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Professional Learning: Reimagined
May 8, 2014 | Volume 9 | Issue 16
Table of Contents
Online Communities Need Local Support
Thousands of teachers around the world are using social media to instantly access practical and relevant knowledge to augment their professional practice. I interviewed 10 K–12 math teachers to examine how they found and used the shared knowledge—information, resources, advice, ideas, and feedback that members exchange—in the Edmodo Math Subject Community, an online community of practice with more than 280,000 followers.
I discovered that the process of finding and using shared knowledge from online communities typically occurs in isolation. Even though these math teachers were sharing knowledge and engaging in conversations with educators around the world, the process of adapting and implementing this knowledge was a solo act. Additionally, these teachers did not have support or guidance for learning how to engage in this knowledge acquisition and implementation process. They were not taught how to sift through wall posts to find relevant knowledge, evaluate the effectiveness of the knowledge, use tools to curate and share the knowledge, adapt the knowledge to meet their students’ needs, or implement and assess the knowledge. Instead, the teachers learned to participate in this process through trial and error, without support from colleagues or administrators.
As a result of this lack of training and support, the majority of these teachers did not know how to evaluate the credibility of shared knowledge, pilot test the online resources, or examine all of their local school variables and logistics (e.g., access to technology) to determine whether they could effectively implement the shared knowledge.
To improve how teachers participate in the process of acquiring and implementing knowledge from online communities, we need to provide them with training, support, and time for learning and collaboration with colleagues. First, teachers need to learn how to effectively engage with online communities for their own professional benefit. They can do this through an online course (e.g., Professional Learning Network e-Course for Teachers) or professional development training.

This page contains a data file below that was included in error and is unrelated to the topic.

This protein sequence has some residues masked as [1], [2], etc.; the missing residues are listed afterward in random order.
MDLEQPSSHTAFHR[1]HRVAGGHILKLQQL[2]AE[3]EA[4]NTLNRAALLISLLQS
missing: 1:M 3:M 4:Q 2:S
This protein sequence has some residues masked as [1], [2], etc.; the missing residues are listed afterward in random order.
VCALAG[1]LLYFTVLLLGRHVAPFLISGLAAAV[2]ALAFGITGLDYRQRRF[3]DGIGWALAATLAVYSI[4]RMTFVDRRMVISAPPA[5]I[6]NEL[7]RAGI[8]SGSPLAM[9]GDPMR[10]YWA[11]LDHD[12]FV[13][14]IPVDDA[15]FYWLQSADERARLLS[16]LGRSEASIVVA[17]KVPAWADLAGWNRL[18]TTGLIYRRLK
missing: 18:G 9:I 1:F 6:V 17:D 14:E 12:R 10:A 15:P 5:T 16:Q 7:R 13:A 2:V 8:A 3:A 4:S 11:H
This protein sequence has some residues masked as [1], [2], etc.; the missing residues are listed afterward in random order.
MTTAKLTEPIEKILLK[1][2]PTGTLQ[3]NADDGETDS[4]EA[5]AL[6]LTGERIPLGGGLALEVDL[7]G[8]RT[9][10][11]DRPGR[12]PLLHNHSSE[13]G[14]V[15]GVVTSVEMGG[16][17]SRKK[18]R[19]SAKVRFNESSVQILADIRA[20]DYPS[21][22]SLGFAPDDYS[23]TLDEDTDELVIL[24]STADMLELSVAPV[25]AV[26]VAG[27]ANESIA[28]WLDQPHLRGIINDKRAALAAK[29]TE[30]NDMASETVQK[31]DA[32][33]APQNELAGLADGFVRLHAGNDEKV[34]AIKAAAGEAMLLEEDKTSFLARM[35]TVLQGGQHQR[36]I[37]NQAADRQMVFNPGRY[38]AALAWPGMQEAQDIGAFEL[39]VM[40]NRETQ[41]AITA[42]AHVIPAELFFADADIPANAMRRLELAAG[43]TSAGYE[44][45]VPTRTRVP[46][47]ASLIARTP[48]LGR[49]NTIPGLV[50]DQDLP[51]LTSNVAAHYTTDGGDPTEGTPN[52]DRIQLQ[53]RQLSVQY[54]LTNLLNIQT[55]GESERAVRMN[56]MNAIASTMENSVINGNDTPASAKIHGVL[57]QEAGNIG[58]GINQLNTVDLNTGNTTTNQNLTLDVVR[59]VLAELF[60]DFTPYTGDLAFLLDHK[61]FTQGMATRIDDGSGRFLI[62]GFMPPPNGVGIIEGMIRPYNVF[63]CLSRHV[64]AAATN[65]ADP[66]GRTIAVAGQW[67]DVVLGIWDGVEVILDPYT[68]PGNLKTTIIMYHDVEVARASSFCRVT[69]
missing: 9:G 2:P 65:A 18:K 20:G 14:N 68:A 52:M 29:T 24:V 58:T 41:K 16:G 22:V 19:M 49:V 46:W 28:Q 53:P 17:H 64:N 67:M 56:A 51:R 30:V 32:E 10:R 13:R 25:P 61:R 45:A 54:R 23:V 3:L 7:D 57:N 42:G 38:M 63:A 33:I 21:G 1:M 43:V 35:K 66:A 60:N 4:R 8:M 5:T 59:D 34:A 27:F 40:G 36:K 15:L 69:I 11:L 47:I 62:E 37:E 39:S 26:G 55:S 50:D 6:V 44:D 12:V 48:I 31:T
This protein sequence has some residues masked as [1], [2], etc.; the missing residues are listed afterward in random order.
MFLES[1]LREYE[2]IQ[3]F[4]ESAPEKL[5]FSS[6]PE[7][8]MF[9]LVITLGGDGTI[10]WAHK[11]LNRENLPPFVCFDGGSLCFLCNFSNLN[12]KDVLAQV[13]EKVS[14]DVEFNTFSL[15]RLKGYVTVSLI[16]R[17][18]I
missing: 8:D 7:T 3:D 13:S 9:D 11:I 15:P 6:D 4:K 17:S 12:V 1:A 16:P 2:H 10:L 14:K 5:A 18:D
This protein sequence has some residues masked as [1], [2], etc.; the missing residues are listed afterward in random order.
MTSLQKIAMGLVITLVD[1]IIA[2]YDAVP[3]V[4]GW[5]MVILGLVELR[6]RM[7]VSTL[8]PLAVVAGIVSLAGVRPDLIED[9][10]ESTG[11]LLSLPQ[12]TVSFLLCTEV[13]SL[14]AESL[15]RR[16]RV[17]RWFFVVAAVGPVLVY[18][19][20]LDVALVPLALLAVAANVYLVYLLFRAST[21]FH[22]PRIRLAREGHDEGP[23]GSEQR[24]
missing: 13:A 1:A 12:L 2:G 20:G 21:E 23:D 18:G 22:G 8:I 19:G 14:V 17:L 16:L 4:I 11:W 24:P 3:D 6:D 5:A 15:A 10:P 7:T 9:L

Next, teachers need opportunities to collaborate with and learn from colleagues and administrators throughout the knowledge acquisition and implementation process. One way to do this is to set up grade-level or subject-specific professional learning communities (PLCs) in which teachers collaboratively identify problems and use online communities as tools to find solutions. In these PLCs, administrators, teaching support staff, and teachers work together to
This collaborative learning process transforms the solo process of finding and implementing shared knowledge into a socially constructed process of inquiry and research.
Ultimately, learning to find and share knowledge in online communities through trial and error is not an effective process. Administrators can improve the effectiveness of this process by providing teachers with training, support, and time to work with colleagues to explore and implement the shared knowledge from online communities.
Torrey Trust is a doctoral student in teaching and learning at University of California, Santa Barbara's Department of Education. Her website is www.torreytrust.com.
ASCD Express, Vol. 9, No. 16. Copyright 2014 by ASCD. All rights reserved. Visit www.ascd.org/ascdexpress.
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